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Subject: RE: [emergency] Re: Circle and Polygon

Your analysis is correct, Winnie.  I'm a wonk from the 
days when ISO 8879 was a draft and fought in the 
"HTML didn't get it all right" wars.  Forgive me 
for being tendentious.  Given the choices at the 
time, XSD was the right technology.  If done over 
again, I'd take a hard look at alternatives such 
as RELAX NG and Schematron, and the new ISO standards 
for this.  

Atts are typically used for the domain or for singleton 
primtive types such as ID that the XML processor must enforce. 
Precisely as you say.  Avoiding attributes is one of those myths 
propagated in the early part of the XML development 
when the parserGorillas dominated the savannah.  It's 
an old and well documented topic.  They do create an 
impedance mismatch with object-oriented systems that 
serialize and deserialize if the developer wrongly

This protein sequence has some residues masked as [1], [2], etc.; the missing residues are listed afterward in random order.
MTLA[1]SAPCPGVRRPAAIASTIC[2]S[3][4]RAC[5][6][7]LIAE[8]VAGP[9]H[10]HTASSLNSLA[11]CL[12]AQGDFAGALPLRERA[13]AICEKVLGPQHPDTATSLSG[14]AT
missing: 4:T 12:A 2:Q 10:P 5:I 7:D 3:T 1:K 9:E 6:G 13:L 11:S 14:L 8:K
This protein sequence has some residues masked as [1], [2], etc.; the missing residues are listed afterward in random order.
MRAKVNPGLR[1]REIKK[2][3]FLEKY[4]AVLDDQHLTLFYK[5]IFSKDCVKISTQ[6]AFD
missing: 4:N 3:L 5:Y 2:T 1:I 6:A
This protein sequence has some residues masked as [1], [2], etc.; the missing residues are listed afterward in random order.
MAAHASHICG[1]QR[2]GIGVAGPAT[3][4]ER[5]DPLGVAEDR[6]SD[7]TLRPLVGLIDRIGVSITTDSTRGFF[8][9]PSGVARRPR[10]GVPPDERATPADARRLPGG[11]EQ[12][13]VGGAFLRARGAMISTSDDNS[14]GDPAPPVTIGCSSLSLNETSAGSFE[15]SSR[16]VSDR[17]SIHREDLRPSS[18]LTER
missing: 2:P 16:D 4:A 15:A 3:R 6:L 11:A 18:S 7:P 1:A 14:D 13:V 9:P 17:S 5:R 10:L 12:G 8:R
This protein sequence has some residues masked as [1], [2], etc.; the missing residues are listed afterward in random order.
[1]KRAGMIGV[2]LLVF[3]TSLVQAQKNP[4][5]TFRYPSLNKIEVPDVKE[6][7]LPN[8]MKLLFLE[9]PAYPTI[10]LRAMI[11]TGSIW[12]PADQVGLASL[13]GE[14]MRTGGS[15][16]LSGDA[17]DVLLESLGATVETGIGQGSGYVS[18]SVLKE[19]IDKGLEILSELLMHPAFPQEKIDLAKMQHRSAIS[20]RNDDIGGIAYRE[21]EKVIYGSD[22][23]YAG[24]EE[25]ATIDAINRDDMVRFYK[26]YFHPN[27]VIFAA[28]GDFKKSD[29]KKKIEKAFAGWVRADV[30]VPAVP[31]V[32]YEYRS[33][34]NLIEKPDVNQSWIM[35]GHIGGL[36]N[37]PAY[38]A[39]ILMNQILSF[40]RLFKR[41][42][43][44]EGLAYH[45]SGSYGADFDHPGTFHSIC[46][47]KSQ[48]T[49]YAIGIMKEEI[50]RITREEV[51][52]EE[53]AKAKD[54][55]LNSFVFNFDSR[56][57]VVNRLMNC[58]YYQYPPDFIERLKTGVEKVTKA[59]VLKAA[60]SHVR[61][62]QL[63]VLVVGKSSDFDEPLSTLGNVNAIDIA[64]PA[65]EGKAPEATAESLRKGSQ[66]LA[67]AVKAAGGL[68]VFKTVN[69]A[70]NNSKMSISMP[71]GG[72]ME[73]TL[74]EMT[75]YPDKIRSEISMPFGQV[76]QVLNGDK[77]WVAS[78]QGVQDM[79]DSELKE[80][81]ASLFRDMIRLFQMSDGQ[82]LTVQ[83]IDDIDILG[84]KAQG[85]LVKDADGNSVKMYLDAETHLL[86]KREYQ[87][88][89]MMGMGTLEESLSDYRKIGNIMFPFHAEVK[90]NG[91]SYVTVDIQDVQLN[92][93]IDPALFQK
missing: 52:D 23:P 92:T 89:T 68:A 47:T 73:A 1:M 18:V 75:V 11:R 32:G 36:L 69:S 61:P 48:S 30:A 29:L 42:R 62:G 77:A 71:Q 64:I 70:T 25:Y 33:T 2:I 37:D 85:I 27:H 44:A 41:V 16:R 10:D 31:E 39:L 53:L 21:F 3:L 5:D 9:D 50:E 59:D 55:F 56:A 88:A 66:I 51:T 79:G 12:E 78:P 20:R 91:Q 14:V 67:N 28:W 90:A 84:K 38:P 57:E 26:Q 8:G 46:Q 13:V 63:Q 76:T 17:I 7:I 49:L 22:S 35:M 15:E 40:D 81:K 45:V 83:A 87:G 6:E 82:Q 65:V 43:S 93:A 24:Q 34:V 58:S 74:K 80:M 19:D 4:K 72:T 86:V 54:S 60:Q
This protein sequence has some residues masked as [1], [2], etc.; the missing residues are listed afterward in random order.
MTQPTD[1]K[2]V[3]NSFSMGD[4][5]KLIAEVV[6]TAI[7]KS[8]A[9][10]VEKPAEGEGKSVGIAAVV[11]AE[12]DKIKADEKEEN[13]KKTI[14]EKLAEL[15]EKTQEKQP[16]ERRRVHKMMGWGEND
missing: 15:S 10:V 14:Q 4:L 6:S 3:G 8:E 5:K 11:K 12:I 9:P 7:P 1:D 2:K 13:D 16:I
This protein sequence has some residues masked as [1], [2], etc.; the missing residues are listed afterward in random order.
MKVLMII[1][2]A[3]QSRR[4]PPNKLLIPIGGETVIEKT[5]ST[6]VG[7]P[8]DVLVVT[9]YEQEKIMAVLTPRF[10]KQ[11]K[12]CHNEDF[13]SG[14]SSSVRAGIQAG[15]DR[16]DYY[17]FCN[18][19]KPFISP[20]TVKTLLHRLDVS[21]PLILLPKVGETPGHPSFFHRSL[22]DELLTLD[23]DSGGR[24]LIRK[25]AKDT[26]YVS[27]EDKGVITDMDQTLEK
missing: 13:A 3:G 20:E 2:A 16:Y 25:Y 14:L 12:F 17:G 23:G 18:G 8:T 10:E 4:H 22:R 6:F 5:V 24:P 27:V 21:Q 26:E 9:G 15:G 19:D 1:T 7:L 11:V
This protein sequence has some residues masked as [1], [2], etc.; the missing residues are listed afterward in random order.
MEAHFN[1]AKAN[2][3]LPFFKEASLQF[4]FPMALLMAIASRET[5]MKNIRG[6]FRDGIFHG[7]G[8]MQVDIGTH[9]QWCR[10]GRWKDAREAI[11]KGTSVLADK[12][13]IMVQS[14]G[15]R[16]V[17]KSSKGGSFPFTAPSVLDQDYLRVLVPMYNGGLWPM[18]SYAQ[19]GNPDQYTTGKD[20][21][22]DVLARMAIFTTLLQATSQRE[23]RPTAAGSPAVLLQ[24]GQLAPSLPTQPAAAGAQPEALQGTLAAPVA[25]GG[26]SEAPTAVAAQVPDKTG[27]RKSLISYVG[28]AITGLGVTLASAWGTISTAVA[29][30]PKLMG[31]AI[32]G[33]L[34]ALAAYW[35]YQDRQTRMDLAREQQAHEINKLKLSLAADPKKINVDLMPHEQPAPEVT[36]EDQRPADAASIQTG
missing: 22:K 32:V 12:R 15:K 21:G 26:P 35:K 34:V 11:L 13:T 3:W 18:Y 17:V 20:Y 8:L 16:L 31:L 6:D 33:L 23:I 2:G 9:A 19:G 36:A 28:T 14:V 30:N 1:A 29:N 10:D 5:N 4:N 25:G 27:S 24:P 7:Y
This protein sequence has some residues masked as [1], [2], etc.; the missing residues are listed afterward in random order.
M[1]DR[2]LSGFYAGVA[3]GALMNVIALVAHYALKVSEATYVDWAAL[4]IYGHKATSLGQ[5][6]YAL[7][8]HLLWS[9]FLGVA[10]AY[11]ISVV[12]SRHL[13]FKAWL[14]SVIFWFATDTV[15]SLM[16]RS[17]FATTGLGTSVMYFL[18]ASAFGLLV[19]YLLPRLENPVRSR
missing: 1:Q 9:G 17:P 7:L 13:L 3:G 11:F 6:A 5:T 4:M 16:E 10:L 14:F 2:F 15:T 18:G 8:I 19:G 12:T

believes that object fields and element attributes 
are isomorphic.  It was a major stumbling block for 
X3D specification work because it took the OOPMen 
a very long time to accept that.  VRML was a pure 
object-oriented design.   Where rendering and 
behavioral fidelity are equally important, the 
markup design has to be subordinate to the object 
design.  It isn't unusual to find multiple encodings 
for those kinds of specs.


From: Winfield Wagner [mailto:wwagner@crossflo.com]

Claude Bullard:

You are correct on your analysis.  You have to forgive me on the fact
coming from the GJXDM world I have been brain washed into thinking XSD.
Before my GJXDM days and today I would use the attribute method for
solving the reference system identity situation. It is describer for the
domain of the element not a real world element in itself.  This has been
a very sticky point in GJXDM.  Many of elements are descriptive
variations that define a context of an element (how it is referenced in
a domain) rather than a real world element. 

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